Engaging with fans and communicating with the Metallica family throughout the show is obviously integral. Has this always been part of the Metallica vibe?
Yes, that has been there from the start. At the beginning, the first few gigs I remember being just the singer and not knowing what to do. It was just this shy kid up on stage and saying to the guitarist 'hurry up, tune your freakin' guitar!'

Then I saw, there was this punk influence, where between the songs it was just talking. You're just talking to the crowd like "hey, what are you doing?" or 'hey, I've seen you at another show' or something like that.

It's so much more personal and it's like wow, that makes total sense. Or you're just up there telling jokes or something. And it's just like, I'm not this high and mighty thing up on stage and you're the peons. Work together in this and I'm going to just say what's going on up here, and as crazy as it might sound, I'm just going to be myself.

Does this mean you still get nervous up on stage, even after all of these years?
Oh absolutely. Yeah totally. But it's a good nervous.

Do you have any rituals you do before hitting the stage? Like doing forty push-ups or something?
Yeah, there are rituals. Got to eat some meat before the show! I get stretched out before the show. Certain lozenges that I take that my friend Tom Jones turned me onto.

Then, the little bandana in my pocket you see on stage… I do a few yells into it to save, in case my voice gets lost. That sounds really stupid, I know, but I've always got a yell in my pocket!
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Brilliant. We'll try that sometime. How was the South African experience so far? How did you like the crowd?
Really cool. We don't get much time here in Joburg. We're in and out. We get to spend more time in Cape Town. But we're playing a stadium here. It's like our people.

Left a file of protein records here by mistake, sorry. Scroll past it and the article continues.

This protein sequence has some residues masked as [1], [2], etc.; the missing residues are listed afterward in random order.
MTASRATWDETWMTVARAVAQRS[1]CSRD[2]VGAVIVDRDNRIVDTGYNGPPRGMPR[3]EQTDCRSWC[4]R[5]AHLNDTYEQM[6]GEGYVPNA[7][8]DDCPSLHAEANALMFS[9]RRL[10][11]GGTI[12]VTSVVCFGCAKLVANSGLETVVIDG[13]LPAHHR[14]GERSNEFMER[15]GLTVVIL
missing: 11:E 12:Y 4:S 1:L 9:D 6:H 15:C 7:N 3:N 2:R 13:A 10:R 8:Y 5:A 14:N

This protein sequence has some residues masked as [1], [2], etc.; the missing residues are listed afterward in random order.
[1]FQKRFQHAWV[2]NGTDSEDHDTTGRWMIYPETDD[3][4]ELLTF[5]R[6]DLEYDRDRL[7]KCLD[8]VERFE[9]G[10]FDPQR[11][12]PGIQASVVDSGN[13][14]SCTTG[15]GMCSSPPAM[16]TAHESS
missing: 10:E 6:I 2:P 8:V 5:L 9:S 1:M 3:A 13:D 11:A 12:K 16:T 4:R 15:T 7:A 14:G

I was a little disappointed that in Cape Town we couldn't fill the stadium and they divided it up into two smaller things. I was a little annoyed, but at the end of the day we had a blast!
It was a lot of fun to be indoors and play at one end. We haven't done that since… I can't remember when. We've always been in the round or something when indoors so it was a lot more fun. I didn't have to cover two sides or four sides of the stage.

We're blessed to even be invited back here.

The stage setup for Metallica. Do you get very closely involved with the design of that pre-tour?
Oh yeah. The default notion is that we want to be as close as possible. How can we do that? And obviously at stadiums, it's harder because you've got safety to think about. Safety is another number one concern for us.

We don't want people getting hurt whatsoever, so a lot of times it takes barricade after barricade and that separates us. We don't like it, but it's there for safety's sake.

We get closer by visuals so video always works really well for us. Facial expressions are a big part of our live show. You see every cold sore and every zit!

You've been in South Africa since Tuesday. What have you guys been up to in between shows?
The guys have been surfing. We've been tourists, we've been kicking around the beaches. The weather has actually been really nice, your winter so far, and a lot of Trujillo's surfer friends have been going 'dude, it's normally not like this' so we've been having a good time.

One last question, which country would you say has got the craziest fans?
Well, kind of depends on what you mean by 'crazy'.  Like legitimately, certifiably, lock-them-away, white jacket crazy? It seems to be wherever there's like a big sports or soccer or rugby mentality, that's where we get the crazy people but it's crazy everywhere really.

We bring out all the passionate people. They come out of the woodwork with Metallica and we love that, we love that so much. Anywhere we are, we're going to get the most passionate of the people.
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Interview by griffin & Chopper
Photos by Ingrid Swart

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griffin en Chopper Charlie‘I’ve always got a yell in my pocket’ – Wat Kyk Jy? interviews Metallica’s James Hetfield.